Aside from the possibility of declaring martial law or starting a nuclear war over a nasty tweet, Ross Douthat figures there are three “baseline dangers” from a Trump presidency:
- Sustained market jitters
- Major civil unrest
- Rapid escalation of risk in every geopolitical theater
This list demonstrates why the Republican Party was unable to stop Trump during the primaries: it could never come to grips with who he really is and what he appeals to. Conservatives, even reformish conservatives like Douthat, just won’t admit that the single biggest danger posed by Trump is that he has normalized a frighteningly unashamed race-based populism. They’ve never been willing to stomach the political cost of acknowledging this.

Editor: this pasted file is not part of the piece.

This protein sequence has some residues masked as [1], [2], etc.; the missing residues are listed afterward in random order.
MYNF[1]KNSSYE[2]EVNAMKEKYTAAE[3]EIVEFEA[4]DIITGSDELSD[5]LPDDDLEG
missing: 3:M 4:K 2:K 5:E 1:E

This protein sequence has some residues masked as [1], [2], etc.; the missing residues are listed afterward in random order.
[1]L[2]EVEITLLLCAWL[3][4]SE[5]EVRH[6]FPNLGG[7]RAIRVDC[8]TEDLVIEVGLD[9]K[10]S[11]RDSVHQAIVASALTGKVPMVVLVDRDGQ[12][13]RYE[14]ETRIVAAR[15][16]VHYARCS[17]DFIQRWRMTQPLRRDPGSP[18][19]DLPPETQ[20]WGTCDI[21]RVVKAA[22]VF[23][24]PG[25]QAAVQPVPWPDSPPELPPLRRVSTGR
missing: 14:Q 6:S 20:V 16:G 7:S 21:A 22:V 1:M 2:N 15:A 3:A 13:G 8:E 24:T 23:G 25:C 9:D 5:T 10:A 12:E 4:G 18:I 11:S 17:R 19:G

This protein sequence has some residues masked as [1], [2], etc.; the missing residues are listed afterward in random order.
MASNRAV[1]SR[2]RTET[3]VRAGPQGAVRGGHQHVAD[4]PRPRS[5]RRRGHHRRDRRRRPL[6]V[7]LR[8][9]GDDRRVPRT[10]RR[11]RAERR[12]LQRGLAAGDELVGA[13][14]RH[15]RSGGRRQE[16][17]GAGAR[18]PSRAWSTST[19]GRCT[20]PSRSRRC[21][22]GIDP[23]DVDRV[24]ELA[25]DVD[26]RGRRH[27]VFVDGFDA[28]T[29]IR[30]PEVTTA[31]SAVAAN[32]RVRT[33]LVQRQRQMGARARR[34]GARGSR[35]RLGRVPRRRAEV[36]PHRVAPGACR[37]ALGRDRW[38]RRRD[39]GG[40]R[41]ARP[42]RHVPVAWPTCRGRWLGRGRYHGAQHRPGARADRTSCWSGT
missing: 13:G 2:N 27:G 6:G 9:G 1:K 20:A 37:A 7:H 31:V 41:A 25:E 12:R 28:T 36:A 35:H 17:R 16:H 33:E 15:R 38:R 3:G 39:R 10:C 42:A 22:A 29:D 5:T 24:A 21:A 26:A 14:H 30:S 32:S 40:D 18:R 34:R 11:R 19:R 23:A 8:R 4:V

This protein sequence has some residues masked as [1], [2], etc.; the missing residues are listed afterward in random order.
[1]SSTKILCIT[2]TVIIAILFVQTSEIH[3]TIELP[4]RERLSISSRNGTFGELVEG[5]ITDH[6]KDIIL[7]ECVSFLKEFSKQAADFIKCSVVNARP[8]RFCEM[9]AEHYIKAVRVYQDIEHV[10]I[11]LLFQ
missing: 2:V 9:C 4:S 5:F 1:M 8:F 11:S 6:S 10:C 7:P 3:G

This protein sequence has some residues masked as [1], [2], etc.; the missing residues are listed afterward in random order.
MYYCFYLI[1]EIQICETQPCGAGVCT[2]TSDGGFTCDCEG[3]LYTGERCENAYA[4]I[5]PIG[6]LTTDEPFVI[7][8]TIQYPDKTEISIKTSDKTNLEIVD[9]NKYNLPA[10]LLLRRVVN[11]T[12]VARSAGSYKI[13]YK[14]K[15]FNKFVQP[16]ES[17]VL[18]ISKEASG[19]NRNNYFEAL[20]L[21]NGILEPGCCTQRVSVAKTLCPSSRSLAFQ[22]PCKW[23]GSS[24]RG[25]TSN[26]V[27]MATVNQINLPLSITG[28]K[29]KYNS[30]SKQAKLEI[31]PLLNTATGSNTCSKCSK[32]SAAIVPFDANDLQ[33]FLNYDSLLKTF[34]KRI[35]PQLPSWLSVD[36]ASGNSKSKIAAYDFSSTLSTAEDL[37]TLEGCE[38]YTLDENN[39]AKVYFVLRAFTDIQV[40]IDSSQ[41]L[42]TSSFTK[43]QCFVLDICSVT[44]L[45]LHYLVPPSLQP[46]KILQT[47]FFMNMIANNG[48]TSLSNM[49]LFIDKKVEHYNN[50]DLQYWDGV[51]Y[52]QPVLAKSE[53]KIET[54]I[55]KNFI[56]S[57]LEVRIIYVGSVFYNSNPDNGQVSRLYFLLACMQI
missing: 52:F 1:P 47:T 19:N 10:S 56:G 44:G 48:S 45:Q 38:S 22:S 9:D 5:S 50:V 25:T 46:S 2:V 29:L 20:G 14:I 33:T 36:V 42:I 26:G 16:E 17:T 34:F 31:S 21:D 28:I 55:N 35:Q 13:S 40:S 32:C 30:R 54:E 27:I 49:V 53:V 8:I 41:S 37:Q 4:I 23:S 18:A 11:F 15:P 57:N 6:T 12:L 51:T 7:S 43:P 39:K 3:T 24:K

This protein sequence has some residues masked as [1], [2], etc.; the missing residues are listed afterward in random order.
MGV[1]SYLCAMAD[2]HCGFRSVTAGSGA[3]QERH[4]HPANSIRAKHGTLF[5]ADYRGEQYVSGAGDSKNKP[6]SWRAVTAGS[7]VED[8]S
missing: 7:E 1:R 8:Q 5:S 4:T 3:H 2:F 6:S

This is why Trump’s Republican opponents launched such feeble attacks on him. They couldn’t call him out for his racism because (a) he was just being a little more explicit about it than them, (b) it risked losing the tea party base, and (c) conservatives are not supposed to admit that racism exists. So Trump slid by, and then got clobbered by a Democrat who had no such constraints.
Trump has other appeals than just race. He’s got all the usual conservative hot buttons covered—taxes, abortion, Supreme Court justices, etc.—as well as a seductive pitch to the working class about bringing back their jobs. Nonetheless, race-based (and gender-based) resentment is clearly at the core of his campaign. If the Republican Party continues along the path of open white ethnocentrism that Trump has re-energized, it will be bad for the Republican Party and quite possibly devastating for the country. That’s the biggest risk of a Trump presidency.
Plus the nuclear war thing.